The parameters in Eq. (2) are functions of \(\tau \) because of the two-step response to solar wind driving discussed above. When \(\tau \) is small (i.e., of the order of minutes or less), \(d(\tau )\) is correspondingly small since \(\Phi _D\) and \(\Phi _N\) are not closely related on such short time scales. On the other hand, in the limit \(\tau \rightarrow \infty \), \(c(\infty ) = 0\) and \(d(\infty ) = 1\) since dayside and nightside reconnection rates must balance (i.e., \(\Phi _D^\infty = \Phi _N^\infty \)).

Because of the time scale dependent relationship between \(\Phi _D\) and \(\Phi _N\), statistical models of some measurable quantity related to magnetosphere/ionosphere convection that use \(\Phi _D\) are also dependent on time scales. To quantify this dependence, assume that such a measurable quantity, y, depends on V as follows:

$$\begin{aligned} y = \alpha + \beta V. \end{aligned}$$

y is here a generic term for any parameter that follows Eq.  (4), and will later be replaced by specific geomagnetic indices. The physical justification for Eq. (4) is discussed further in the next section. This equation is assumed to be valid on all time scales, and \(\alpha \) and \(\beta \) do not depend on \(\tau \). Since we do not know V, Eq. (4) is not very useful for making empirical models of y. Instead, it is common to use a solar wind magnetosphere coupling function9,10,11, \(\varepsilon \). Such coupling functions combine solar wind measurements in different ways to maximize the correlation with the transfer of energy or magnetic flux from the solar wind to the magnetosphere. We will assume that they correlate with the transfer of mganetic flux, i.e., the dayside reconnection rate \(\Phi _D\):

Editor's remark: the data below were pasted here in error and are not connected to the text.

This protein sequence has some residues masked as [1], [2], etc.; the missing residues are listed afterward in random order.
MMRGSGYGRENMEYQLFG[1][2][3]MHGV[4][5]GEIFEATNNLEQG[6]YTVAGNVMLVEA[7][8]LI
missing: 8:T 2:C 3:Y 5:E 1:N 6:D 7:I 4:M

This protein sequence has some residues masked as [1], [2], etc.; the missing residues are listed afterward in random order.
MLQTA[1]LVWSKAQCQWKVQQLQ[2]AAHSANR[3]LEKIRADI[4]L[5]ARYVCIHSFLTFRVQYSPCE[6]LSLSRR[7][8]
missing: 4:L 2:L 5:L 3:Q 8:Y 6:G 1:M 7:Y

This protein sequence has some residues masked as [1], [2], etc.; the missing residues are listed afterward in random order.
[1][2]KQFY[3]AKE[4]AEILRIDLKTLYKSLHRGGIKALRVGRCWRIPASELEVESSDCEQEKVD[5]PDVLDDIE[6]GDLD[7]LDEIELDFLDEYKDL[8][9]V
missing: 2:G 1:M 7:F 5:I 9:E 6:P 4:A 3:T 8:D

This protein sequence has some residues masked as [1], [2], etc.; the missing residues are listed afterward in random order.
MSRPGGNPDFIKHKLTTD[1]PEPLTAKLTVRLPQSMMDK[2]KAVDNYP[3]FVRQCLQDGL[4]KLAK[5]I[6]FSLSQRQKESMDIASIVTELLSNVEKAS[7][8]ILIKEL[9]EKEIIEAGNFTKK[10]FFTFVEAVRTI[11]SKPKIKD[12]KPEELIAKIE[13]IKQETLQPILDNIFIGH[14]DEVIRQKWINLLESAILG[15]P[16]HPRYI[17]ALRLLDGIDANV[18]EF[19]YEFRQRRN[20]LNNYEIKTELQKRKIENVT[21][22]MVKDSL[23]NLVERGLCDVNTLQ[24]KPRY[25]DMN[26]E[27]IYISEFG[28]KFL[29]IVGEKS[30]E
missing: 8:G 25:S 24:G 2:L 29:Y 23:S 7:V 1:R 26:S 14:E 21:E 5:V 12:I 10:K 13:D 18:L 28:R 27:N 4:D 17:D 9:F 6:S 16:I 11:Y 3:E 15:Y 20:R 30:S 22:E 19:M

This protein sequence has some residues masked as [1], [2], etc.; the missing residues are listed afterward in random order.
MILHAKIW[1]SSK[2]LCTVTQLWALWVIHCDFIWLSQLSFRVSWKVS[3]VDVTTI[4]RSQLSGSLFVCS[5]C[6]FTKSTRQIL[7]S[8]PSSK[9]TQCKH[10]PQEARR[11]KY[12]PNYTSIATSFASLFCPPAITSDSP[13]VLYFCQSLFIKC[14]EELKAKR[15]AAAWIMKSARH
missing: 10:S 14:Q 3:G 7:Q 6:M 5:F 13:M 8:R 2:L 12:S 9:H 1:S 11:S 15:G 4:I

$$\begin{aligned} \Phi _D = k\varepsilon , \end{aligned}$$

where k is a proportionality constant that scales \(\varepsilon \) such that its amplitude matches that of the dayside reconnection rate. The unit of Eq. (5) is magnetic flux per second (Wb/s), which is equal to volt (V). The Milan coupling function10 is a special case, where the function includes an empirically determined scale factor so that \(k=1\).

Using the above equations, we can derive a model of \(y^\tau \) that depends only on \(\varepsilon ^\tau \). The model will be time scale-dependent (hence the superscripts \(\tau \)), since we make use of Eq. (2): Starting with the time-averaged Eq. (4), we express \(V^\tau \) in terms of \(\varepsilon ^\tau \) using Eqs. (1), (2), and (5):

$$\begin{aligned} y^\tau&= \alpha + \beta V^\tau = \alpha + \beta (k\varepsilon ^\tau + c(\tau ) + d(\tau )k\varepsilon ^\tau )/2, \nonumber \\ y^\tau&= a(\tau ) + b(\tau ) \varepsilon ^\tau , \end{aligned}$$